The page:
CBS Rejects MoveOn’s Super Bowl Ad

You couldn’t throw the commodity of your choice into a distant trashbin without hitting someone who’d like air time during the Super Bowl. This crop of buyers includes MoveOn, which wants to run an ad that points out who’s going to pay for the deficit in the federal budget. (CBS has also refused to air an ad from PETA.)

Why would CBS refuse to air a paid ad that doesn’t contain nudity, prohibited words, or positive messages about genocide? It might be because they seek favor from the party in power.

I think I’ll stop there. The more I poke around the net for links and information, the more I see that the fact of CBS refusing MoveOn’s ad is getting plrenty of coverage—on the web, at least. I’ve finally found one piece that has a quote from someone at CBS who claims they’re not taking sides.

I could say more, but I need to get some paying work done.

Author: Gary

Writer and editor living in Seattle.

10 thoughts on “CBS Rejects MoveOn’s Super Bowl Ad”

  1. CBS also cancelled the Reagan mini-series a few months back because, some sources say, of the same type of political pressure.

    Fox News, CBS, who’s next? Those of us who are too cheap for cable are going to find ourselves moving the television in to the basement. Or throwing it out a window. I’m really going to miss the Simpsons.

  2. I read a while back about that report on people who get their news from FOX News; I just printed out the 20-something page report from the web site of the Program on International Policy Attitudes (PIPA). Something I was reading this morning said that CBS News came in second to FOX News in its impaired accuracy on Iraq—maybe it was PIPA’s report.

    Someone watching this Super Bowl (the last one I watched was XVI), could print this list of ads from Ad Age and check off the aired ads as they appear.

  3. That’s a great ad. I added my name to the petition for CBS to show it. We saw Gore Vidal speak last night and he talked about the unwillingness of the media to really tell us about the current administration. This is just another example.

    By the way, you can see other ads in the same vein at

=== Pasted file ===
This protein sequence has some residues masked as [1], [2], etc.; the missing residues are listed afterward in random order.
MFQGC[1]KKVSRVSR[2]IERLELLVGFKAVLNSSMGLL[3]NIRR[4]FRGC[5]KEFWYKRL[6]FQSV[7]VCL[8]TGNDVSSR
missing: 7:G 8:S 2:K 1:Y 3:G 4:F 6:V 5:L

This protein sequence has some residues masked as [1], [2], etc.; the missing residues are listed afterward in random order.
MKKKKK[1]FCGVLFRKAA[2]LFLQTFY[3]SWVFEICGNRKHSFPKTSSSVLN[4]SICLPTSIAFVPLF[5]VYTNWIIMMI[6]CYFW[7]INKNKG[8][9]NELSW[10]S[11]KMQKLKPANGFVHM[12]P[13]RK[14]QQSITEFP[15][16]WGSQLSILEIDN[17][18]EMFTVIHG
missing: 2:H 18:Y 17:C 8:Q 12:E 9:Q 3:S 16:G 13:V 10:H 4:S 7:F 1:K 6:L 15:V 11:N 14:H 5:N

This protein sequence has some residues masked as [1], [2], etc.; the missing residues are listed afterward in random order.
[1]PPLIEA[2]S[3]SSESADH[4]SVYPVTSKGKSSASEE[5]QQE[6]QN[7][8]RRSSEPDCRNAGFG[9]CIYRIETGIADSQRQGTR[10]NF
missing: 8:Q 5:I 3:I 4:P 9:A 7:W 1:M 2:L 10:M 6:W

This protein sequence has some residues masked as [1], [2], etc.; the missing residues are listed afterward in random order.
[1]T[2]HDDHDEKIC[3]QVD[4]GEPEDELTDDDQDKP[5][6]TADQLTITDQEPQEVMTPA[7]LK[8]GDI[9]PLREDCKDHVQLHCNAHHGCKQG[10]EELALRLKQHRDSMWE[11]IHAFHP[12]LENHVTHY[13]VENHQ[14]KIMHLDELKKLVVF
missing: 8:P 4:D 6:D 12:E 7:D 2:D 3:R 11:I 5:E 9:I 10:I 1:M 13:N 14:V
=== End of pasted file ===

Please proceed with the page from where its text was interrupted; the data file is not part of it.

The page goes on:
4. my problem is that moveon decided to ally itself with peta over this issue. the ads really have little to do with each other in scope or message.

    beyond the fact that peta’s ad is slightly misleading (it’s the saturated fats found within meat (and many other products) that can lead to impotence), cbs is completely within its rights to reject an ad for possibly being offensive or otherwise distasteful to its audience. netowrks have a long history of rejecting ads they don’t feel are appropriate to air.

    i support moveon & hope that the ad does get to run. heck, i’ve heard it has bipartisan support as many congressional republicans are just as worried about the deficit (you’d think they’d do something about it). i just won’t sign the petition.

  5. after looking at the ad age list, i might be changing my previously strident view. moveon states that there are ads sponsored by tobabcco, but they are anti-smoking ads, and the bush admin ad is a anti-drug use ad – where as i’d been under the impression that it was a ‘pro-white house’ spot. the move on text made it seem they wanted equal time with the bush administration to address the bush administration.

    i still want to see that ad run, and i still think CBS should run it – i’m just considering the subtleties of the issue now (and tangentially, thinking about how access to information about the issues at hand can moderate an opinion). also, what are the alternatives? couldn’t moveon run the spot during the final episode of friends, say? who ELSE doesn’t get to run an ad?

    aside: we see a lot of ads here in the eurozone that would NEVER play on US airtime. (see david’s 1/12 post, 10 ads american won’t see)

  6. Yeah, I think the real driver of the irk for me is the feeling that MoveOn’s ad presents a far more important message—and they were ready to pay someone to get the word out—than anything else viewers are going to see during that time period.

  7. also under the heading of irksome: it’s not so much MoveOn that was ready to pay, but whoever donated the money to run the ad. that’s We The People, not some beer or fast food company.

  8. Yeah, I was one of those who donated.

    I just re-read the very lightly colored statement of intent at the top of the home page of Nonfamous: "…with an effort to keep paranoia at the lowest healthy level". I feel an urge to make sure my reactionary thoughts don’t make it to publication, and at the same time, I wonder if I might not yet be paranoid enough.

  9. On that note Gary, David and I (the nonfamous junta/editorial board) have been steadily raising the “healthy paranoia level.” To paraphrase an old saw, “it’s not paranoia when the country really is going to hell in a handbasket.” In sum, I think the vast majority of our fellow countrymen are not NEARLY paranoid enough.

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